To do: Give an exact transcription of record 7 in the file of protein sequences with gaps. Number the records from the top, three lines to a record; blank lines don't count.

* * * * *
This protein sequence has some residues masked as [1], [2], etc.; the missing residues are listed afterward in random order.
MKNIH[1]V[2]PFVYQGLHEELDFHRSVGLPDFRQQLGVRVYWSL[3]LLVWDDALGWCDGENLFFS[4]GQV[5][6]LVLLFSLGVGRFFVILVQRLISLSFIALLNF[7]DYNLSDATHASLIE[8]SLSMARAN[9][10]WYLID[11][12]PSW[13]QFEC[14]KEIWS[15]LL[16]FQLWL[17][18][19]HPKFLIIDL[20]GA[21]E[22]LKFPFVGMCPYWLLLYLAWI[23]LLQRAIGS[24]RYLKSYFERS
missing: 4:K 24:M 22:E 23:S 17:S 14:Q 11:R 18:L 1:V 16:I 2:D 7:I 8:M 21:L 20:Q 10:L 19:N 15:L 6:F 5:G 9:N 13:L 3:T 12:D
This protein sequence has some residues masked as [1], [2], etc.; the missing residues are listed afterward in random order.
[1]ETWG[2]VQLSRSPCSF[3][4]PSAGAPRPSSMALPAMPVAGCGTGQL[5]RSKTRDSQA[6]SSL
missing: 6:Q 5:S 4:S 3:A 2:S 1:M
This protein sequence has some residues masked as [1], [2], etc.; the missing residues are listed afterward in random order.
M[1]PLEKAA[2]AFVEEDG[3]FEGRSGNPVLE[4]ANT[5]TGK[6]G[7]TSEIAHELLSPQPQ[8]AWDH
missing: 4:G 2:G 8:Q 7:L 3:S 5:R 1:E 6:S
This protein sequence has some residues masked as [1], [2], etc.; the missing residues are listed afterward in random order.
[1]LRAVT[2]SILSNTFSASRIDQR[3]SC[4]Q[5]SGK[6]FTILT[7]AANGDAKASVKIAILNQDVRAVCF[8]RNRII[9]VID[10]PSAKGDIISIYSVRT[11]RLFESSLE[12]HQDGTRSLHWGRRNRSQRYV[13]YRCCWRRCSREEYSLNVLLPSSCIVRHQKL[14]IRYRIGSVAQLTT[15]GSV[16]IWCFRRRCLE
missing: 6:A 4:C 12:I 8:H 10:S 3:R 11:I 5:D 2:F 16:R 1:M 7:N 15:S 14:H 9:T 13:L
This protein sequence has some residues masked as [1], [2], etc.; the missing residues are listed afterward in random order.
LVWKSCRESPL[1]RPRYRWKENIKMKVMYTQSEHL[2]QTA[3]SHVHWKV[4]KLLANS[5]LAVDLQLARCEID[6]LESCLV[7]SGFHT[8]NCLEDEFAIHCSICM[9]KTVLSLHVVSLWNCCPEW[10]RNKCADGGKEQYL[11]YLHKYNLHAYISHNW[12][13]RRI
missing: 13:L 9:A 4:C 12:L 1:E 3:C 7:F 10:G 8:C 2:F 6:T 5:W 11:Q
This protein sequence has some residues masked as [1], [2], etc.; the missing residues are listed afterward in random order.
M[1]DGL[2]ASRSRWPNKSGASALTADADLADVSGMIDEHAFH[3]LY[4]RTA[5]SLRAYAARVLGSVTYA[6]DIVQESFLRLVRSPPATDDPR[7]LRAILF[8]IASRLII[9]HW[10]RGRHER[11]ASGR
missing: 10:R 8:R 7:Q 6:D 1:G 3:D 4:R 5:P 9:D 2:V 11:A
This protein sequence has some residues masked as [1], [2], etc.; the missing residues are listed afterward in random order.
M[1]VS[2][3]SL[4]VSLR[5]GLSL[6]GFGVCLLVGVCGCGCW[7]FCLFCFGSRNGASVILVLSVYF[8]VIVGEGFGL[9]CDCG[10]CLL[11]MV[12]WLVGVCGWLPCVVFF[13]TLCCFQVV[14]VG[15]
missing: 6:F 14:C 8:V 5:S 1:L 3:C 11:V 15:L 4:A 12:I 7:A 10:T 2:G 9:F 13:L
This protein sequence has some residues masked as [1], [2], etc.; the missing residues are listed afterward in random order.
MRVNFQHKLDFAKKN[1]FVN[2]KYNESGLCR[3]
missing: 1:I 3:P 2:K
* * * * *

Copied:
This protein sequence has some residues masked as [1], [2], etc.; the missing residues are listed afterward in random order.
M[1]VS[2][3]SL[4]VSLR[5]GLSL[6]GFGVCLLVGVCGCGCW[7]FCLFCFGSRNGASVILVLSVYF[8]VIVGEGFGL[9]CDCG[10]CLL[11]MV[12]WLVGVCGWLPCVVFF[13]TLCCFQVV[14]VG[15]
missing: 6:F 14:C 8:V 5:S 1:L 3:C 11:V 15:L 4:A 12:I 7:A 10:T 2:G 9:F 13:L